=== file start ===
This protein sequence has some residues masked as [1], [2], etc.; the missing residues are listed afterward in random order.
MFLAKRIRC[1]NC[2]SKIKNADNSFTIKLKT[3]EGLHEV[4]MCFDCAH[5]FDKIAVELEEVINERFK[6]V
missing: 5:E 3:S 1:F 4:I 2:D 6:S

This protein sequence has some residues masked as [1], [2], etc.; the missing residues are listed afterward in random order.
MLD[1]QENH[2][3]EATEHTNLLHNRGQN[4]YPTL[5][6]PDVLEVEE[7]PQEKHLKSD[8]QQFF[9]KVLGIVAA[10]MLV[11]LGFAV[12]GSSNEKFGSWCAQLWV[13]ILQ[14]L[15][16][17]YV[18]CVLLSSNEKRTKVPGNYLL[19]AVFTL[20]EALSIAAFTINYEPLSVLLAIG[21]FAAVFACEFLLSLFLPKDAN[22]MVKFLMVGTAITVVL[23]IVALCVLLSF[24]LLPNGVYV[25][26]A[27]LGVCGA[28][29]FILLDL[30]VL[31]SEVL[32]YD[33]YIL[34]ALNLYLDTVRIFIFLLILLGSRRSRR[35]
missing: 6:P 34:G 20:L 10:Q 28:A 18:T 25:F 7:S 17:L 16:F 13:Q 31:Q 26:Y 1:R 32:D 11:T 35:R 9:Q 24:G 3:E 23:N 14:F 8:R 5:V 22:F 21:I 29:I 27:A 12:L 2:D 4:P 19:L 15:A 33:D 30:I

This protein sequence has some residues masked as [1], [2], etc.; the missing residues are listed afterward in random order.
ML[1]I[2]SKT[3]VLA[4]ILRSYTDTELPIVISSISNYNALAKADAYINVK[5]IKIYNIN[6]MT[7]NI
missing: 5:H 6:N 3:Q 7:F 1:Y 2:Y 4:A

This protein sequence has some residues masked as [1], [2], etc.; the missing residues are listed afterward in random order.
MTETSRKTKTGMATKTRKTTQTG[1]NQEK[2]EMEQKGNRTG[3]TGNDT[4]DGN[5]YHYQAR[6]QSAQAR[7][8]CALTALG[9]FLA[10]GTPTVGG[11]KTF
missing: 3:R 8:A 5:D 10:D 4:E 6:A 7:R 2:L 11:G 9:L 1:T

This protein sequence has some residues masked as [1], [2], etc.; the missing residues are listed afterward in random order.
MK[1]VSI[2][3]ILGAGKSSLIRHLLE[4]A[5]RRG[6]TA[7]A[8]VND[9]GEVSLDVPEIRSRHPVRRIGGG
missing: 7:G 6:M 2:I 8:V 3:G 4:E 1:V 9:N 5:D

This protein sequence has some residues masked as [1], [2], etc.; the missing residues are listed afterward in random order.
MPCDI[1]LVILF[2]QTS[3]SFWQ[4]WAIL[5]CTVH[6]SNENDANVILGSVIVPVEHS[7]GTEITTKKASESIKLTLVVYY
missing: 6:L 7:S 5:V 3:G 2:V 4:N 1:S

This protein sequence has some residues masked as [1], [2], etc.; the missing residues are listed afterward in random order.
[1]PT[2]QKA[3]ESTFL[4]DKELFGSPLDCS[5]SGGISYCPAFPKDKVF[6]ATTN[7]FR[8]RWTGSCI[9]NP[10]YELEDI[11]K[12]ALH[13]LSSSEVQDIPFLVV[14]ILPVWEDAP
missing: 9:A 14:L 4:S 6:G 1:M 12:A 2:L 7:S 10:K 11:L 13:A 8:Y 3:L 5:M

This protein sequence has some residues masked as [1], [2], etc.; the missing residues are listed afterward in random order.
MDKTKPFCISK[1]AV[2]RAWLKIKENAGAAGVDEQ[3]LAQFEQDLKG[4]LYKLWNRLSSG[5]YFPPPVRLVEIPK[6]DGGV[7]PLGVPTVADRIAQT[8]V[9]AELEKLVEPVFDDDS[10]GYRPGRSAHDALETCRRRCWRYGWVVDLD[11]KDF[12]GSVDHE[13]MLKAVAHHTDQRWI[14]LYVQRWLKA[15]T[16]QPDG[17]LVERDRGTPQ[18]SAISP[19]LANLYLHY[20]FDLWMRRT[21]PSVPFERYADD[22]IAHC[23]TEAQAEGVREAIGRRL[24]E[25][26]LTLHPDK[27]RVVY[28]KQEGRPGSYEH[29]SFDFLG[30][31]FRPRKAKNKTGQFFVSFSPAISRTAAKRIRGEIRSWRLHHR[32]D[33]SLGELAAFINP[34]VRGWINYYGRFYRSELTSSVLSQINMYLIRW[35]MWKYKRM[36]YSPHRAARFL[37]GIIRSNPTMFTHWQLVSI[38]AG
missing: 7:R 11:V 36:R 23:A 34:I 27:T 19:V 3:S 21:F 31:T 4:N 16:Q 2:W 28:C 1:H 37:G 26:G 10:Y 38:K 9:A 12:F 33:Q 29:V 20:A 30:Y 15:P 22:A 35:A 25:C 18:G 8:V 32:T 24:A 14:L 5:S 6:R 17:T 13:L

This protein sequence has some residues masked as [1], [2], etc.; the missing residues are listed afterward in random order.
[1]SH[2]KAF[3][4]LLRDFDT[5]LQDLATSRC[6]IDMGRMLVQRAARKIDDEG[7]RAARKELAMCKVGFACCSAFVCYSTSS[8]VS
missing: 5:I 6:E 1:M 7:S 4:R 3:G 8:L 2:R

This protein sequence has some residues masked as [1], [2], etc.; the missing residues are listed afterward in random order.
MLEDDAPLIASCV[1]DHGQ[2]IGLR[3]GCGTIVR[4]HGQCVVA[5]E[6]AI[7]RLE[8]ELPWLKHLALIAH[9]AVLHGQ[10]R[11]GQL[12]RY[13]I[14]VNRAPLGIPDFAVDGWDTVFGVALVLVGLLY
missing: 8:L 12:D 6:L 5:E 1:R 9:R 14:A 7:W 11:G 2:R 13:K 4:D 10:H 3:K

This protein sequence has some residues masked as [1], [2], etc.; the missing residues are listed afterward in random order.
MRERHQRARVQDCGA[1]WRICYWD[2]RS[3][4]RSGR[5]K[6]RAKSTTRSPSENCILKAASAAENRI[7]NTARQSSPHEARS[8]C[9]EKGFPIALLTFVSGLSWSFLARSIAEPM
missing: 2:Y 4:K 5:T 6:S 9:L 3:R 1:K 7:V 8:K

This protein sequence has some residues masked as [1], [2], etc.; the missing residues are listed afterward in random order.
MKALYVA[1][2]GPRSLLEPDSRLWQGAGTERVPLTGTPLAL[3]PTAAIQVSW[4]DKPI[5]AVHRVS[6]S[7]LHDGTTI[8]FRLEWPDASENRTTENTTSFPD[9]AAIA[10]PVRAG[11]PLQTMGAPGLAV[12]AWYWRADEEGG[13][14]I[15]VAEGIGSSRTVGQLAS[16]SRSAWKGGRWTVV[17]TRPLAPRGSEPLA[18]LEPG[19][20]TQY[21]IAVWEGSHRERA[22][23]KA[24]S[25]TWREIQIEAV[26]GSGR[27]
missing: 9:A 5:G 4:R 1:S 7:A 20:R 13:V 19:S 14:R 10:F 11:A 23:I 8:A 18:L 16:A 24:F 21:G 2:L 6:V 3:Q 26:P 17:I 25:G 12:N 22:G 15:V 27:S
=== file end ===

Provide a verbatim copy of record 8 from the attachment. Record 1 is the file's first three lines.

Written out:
This protein sequence has some residues masked as [1], [2], etc.; the missing residues are listed afterward in random order.
MDKTKPFCISK[1]AV[2]RAWLKIKENAGAAGVDEQ[3]LAQFEQDLKG[4]LYKLWNRLSSG[5]YFPPPVRLVEIPK[6]DGGV[7]PLGVPTVADRIAQT[8]V[9]AELEKLVEPVFDDDS[10]GYRPGRSAHDALETCRRRCWRYGWVVDLD[11]KDF[12]GSVDHE[13]MLKAVAHHTDQRWI[14]LYVQRWLKA[15]T[16]QPDG[17]LVERDRGTPQ[18]SAISP[19]LANLYLHY[20]FDLWMRRT[21]PSVPFERYADD[22]IAHC[23]TEAQAEGVREAIGRRL[24]E[25][26]LTLHPDK[27]RVVY[28]KQEGRPGSYEH[29]SFDFLG[30][31]FRPRKAKNKTGQFFVSFSPAISRTAAKRIRGEIRSWRLHHR[32]D[33]SLGELAAFINP[34]VRGWINYYGRFYRSELTSSVLSQINMYLIRW[35]MWKYKRM[36]YSPHRAARFL[37]GIIRSNPTMFTHWQLVSI[38]AG
missing: 7:R 11:V 36:R 23:A 34:I 27:T 19:V 3:S 21:F 31:T 4:N 16:Q 2:W 28:C 1:H 37:G 26:G 10:Y 38:K 9:A 12:F 33:Q 29:V 20:A 30:Y 15:P 22:A 35:A 25:C 18:G 8:V 32:T 24:A 14:L 5:S 6:R 17:T 13:L